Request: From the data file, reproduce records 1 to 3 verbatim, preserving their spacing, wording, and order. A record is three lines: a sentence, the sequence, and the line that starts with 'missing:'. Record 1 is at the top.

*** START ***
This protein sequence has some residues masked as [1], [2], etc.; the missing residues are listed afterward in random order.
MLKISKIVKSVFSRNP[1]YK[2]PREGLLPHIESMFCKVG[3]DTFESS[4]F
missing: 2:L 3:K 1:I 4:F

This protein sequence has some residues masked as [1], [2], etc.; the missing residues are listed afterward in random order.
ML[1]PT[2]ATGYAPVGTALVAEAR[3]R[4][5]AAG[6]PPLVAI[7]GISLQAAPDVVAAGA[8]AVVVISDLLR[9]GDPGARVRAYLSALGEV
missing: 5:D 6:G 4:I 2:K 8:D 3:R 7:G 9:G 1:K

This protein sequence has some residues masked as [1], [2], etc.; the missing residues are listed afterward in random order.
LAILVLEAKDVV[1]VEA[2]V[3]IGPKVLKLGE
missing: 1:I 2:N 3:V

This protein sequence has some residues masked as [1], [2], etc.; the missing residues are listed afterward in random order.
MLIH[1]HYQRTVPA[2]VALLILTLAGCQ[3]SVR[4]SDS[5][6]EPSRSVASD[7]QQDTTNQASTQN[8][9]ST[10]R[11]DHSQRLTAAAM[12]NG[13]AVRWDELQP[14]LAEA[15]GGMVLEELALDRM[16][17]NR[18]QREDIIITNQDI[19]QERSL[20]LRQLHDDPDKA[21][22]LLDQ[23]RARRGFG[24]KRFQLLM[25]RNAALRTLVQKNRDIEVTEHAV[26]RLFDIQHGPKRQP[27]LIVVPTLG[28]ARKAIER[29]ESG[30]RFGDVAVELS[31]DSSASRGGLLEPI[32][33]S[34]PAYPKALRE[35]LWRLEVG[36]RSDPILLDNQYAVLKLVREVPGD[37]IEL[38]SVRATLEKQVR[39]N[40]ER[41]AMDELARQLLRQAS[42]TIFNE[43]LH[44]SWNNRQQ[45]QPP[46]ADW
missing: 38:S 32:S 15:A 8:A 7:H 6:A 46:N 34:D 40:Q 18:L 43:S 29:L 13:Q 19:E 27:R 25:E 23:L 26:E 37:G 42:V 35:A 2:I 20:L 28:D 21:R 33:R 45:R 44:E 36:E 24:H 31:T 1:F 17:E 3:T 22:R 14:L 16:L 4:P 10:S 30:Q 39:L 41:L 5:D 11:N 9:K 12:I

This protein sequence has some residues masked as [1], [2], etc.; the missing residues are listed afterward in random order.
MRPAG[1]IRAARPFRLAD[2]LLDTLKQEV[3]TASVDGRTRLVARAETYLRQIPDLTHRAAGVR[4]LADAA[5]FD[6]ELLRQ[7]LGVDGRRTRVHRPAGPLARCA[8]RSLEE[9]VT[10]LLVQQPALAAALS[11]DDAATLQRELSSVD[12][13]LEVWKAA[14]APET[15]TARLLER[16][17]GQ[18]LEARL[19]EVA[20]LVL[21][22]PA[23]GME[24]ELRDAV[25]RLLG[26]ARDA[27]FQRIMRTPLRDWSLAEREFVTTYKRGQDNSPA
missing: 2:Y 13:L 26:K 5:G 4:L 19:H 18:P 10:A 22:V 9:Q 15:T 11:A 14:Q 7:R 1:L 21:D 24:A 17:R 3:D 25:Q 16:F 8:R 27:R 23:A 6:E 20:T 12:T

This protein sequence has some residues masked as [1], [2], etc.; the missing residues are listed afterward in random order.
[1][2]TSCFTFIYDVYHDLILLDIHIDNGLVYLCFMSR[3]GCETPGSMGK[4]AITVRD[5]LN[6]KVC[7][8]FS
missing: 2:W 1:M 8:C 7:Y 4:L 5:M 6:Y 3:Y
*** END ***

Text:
This protein sequence has some residues masked as [1], [2], etc.; the missing residues are listed afterward in random order.
MLKISKIVKSVFSRNP[1]YK[2]PREGLLPHIESMFCKVG[3]DTFESS[4]F
missing: 2:L 3:K 1:I 4:F

This protein sequence has some residues masked as [1], [2], etc.; the missing residues are listed afterward in random order.
ML[1]PT[2]ATGYAPVGTALVAEAR[3]R[4][5]AAG[6]PPLVAI[7]GISLQAAPDVVAAGA[8]AVVVISDLLR[9]GDPGARVRAYLSALGEV
missing: 5:D 6:G 4:I 2:K 8:D 3:R 7:G 9:G 1:K

This protein sequence has some residues masked as [1], [2], etc.; the missing residues are listed afterward in random order.
LAILVLEAKDVV[1]VEA[2]V[3]IGPKVLKLGE
missing: 1:I 2:N 3:V